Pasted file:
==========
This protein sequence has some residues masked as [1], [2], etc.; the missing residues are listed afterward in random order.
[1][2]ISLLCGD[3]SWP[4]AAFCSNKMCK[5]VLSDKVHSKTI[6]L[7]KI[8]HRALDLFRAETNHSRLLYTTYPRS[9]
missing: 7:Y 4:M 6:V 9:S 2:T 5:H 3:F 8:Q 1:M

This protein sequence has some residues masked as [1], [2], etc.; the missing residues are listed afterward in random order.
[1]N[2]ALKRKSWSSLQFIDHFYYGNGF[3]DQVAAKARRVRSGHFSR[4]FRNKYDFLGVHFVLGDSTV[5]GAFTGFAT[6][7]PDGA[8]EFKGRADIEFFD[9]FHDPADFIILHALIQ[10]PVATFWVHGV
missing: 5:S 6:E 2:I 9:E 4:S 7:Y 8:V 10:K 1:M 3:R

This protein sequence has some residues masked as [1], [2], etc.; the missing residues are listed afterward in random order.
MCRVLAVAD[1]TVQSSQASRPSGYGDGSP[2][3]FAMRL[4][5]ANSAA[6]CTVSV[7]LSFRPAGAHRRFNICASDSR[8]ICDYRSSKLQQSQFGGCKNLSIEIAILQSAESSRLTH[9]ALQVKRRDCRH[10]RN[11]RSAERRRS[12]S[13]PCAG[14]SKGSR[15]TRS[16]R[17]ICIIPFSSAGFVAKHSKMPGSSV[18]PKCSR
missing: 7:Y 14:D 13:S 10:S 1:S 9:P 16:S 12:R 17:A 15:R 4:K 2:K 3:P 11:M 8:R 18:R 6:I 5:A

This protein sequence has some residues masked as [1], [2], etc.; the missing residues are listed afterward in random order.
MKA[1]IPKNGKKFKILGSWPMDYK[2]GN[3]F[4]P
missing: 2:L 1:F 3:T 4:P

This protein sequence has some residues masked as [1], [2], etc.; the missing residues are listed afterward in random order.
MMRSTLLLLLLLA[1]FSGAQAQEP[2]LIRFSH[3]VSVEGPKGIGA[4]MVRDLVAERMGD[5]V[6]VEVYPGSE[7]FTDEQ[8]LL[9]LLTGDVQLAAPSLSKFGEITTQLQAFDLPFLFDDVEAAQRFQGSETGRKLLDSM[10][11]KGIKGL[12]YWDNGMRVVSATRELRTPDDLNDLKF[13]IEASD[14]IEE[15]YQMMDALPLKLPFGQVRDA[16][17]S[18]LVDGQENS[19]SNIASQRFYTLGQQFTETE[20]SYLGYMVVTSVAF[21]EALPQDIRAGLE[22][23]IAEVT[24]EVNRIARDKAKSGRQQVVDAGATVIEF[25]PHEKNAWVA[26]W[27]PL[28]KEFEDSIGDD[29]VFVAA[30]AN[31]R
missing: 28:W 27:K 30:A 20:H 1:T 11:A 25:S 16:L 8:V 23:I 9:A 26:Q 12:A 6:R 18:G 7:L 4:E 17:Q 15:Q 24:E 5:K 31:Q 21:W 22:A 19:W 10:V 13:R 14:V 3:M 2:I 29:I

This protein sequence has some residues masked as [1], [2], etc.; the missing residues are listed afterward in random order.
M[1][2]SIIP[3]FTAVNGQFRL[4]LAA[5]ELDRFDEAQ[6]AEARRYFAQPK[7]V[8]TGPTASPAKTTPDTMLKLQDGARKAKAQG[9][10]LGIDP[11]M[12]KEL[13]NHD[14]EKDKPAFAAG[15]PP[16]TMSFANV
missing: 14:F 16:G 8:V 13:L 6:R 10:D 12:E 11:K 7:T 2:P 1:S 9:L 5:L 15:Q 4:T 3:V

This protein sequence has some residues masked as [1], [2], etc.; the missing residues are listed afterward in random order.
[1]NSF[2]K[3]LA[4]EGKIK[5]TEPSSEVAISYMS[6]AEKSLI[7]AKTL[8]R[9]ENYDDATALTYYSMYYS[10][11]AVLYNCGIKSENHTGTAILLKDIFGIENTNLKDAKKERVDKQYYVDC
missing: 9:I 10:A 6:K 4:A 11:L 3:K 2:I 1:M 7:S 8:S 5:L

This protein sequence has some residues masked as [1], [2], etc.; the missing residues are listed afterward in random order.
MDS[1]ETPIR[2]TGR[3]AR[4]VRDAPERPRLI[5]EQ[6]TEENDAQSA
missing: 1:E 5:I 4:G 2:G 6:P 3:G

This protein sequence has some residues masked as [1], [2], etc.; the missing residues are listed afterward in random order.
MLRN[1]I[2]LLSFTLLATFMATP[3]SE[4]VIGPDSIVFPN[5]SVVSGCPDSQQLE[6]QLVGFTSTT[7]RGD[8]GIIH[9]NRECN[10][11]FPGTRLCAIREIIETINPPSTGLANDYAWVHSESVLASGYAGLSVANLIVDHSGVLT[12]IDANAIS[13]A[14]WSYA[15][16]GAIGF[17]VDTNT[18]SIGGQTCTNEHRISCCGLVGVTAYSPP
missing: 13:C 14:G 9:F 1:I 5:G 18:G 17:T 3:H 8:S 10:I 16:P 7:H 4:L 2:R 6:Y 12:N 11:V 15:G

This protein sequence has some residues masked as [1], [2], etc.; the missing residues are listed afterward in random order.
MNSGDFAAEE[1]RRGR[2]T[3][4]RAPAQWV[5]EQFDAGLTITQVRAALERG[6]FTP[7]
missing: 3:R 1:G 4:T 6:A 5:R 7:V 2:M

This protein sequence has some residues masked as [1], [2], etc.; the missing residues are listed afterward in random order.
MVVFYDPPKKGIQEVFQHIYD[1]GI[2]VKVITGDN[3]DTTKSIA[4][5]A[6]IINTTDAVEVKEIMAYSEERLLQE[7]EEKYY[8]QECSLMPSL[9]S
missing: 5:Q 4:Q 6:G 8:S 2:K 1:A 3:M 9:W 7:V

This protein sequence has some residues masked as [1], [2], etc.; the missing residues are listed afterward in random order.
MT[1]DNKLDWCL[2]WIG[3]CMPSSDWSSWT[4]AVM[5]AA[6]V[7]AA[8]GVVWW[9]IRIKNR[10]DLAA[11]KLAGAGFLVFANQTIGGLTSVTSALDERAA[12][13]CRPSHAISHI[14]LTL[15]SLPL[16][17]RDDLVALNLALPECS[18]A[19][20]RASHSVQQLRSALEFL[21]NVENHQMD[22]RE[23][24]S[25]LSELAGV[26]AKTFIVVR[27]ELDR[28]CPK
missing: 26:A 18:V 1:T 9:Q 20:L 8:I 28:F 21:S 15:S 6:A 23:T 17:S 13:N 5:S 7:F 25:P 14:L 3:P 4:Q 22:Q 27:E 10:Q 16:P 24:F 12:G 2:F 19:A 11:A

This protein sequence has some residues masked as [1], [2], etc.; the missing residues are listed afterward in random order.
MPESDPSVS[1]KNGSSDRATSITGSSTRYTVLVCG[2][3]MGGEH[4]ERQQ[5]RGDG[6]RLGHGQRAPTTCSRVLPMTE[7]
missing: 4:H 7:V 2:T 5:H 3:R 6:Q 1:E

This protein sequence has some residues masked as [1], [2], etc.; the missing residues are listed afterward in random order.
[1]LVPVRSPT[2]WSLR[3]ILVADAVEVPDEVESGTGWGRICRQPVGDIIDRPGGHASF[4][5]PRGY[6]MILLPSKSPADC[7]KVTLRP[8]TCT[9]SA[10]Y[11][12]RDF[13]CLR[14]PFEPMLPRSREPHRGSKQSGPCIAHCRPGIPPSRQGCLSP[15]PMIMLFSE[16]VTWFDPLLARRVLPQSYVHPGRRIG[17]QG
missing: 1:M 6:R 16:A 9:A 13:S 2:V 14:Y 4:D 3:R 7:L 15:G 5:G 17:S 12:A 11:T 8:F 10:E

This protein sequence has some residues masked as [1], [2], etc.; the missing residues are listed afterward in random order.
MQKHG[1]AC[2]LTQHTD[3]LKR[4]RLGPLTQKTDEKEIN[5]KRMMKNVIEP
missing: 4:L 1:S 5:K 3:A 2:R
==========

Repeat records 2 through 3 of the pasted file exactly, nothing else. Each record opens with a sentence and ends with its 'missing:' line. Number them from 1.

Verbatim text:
This protein sequence has some residues masked as [1], [2], etc.; the missing residues are listed afterward in random order.
[1]N[2]ALKRKSWSSLQFIDHFYYGNGF[3]DQVAAKARRVRSGHFSR[4]FRNKYDFLGVHFVLGDSTV[5]GAFTGFAT[6][7]PDGA[8]EFKGRADIEFFD[9]FHDPADFIILHALIQ[10]PVATFWVHGV
missing: 5:S 6:E 2:I 9:E 4:S 7:Y 8:V 10:K 1:M 3:R

This protein sequence has some residues masked as [1], [2], etc.; the missing residues are listed afterward in random order.
MCRVLAVAD[1]TVQSSQASRPSGYGDGSP[2][3]FAMRL[4][5]ANSAA[6]CTVSV[7]LSFRPAGAHRRFNICASDSR[8]ICDYRSSKLQQSQFGGCKNLSIEIAILQSAESSRLTH[9]ALQVKRRDCRH[10]RN[11]RSAERRRS[12]S[13]PCAG[14]SKGSR[15]TRS[16]R[17]ICIIPFSSAGFVAKHSKMPGSSV[18]PKCSR
missing: 7:Y 14:D 13:S 10:S 1:S 9:P 16:S 12:R 17:A 15:R 4:K 2:K 3:P 11:M 8:R 18:R 6:I 5:A